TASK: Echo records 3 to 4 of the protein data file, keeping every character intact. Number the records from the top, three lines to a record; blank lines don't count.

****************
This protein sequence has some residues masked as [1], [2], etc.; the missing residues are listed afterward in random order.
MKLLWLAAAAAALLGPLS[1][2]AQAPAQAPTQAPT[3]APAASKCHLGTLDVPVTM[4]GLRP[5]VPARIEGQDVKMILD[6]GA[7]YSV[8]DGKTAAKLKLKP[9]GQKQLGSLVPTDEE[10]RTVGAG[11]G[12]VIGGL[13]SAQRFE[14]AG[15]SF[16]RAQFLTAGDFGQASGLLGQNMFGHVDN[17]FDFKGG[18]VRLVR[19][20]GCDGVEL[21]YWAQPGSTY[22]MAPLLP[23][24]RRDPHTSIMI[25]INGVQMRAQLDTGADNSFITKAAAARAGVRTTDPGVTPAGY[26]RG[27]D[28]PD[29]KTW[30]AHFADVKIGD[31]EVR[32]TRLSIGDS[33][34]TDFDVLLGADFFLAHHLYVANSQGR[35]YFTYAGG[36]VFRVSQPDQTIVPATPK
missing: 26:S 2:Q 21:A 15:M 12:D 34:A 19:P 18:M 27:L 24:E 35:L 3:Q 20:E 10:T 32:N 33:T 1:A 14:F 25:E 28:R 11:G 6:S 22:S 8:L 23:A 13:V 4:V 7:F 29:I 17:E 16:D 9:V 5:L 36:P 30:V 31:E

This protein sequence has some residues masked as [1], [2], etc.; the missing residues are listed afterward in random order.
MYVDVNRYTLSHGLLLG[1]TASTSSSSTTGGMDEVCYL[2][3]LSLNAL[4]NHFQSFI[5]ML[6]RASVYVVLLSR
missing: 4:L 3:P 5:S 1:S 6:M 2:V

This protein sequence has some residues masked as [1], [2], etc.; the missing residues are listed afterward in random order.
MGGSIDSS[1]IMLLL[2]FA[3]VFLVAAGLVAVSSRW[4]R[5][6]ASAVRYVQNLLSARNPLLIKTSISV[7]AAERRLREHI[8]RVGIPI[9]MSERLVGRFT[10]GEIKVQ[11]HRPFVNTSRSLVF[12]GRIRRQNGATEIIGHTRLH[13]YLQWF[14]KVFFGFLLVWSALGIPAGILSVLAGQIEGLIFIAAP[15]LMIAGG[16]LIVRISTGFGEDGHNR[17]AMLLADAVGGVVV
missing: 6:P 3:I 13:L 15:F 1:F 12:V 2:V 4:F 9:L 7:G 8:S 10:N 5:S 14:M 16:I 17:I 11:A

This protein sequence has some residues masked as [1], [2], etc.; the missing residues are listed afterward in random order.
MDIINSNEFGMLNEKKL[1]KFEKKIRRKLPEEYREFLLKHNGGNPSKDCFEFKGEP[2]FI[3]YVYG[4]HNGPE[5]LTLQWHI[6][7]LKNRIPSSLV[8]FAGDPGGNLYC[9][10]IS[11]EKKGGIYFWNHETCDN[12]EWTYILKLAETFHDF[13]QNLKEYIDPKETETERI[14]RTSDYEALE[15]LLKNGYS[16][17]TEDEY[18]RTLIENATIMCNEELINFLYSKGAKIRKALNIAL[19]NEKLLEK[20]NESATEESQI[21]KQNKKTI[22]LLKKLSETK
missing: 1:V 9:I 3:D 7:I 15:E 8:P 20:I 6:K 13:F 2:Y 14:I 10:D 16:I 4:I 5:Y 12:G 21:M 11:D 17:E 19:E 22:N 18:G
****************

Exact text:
This protein sequence has some residues masked as [1], [2], etc.; the missing residues are listed afterward in random order.
MGGSIDSS[1]IMLLL[2]FA[3]VFLVAAGLVAVSSRW[4]R[5][6]ASAVRYVQNLLSARNPLLIKTSISV[7]AAERRLREHI[8]RVGIPI[9]MSERLVGRFT[10]GEIKVQ[11]HRPFVNTSRSLVF[12]GRIRRQNGATEIIGHTRLH[13]YLQWF[14]KVFFGFLLVWSALGIPAGILSVLAGQIEGLIFIAAP[15]LMIAGG[16]LIVRISTGFGEDGHNR[17]AMLLADAVGGVVV
missing: 6:P 3:I 13:L 15:F 1:F 12:V 2:V 4:F 9:L 7:G 8:S 10:N 5:S 14:M 16:I 17:I 11:A

This protein sequence has some residues masked as [1], [2], etc.; the missing residues are listed afterward in random order.
MDIINSNEFGMLNEKKL[1]KFEKKIRRKLPEEYREFLLKHNGGNPSKDCFEFKGEP[2]FI[3]YVYG[4]HNGPE[5]LTLQWHI[6][7]LKNRIPSSLV[8]FAGDPGGNLYC[9][10]IS[11]EKKGGIYFWNHETCDN[12]EWTYILKLAETFHDF[13]QNLKEYIDPKETETERI[14]RTSDYEALE[15]LLKNGYS[16][17]TEDEY[18]RTLIENATIMCNEELINFLYSKGAKIRKALNIAL[19]NEKLLEK[20]NESATEESQI[21]KQNKKTI[22]LLKKLSETK
missing: 1:V 9:I 3:D 7:I 15:E 8:P 20:I 6:K 13:F 2:Y 14:I 10:D 16:I 4:I 5:Y 12:G 21:M 11:D 17:E 19:E 22:N 18:G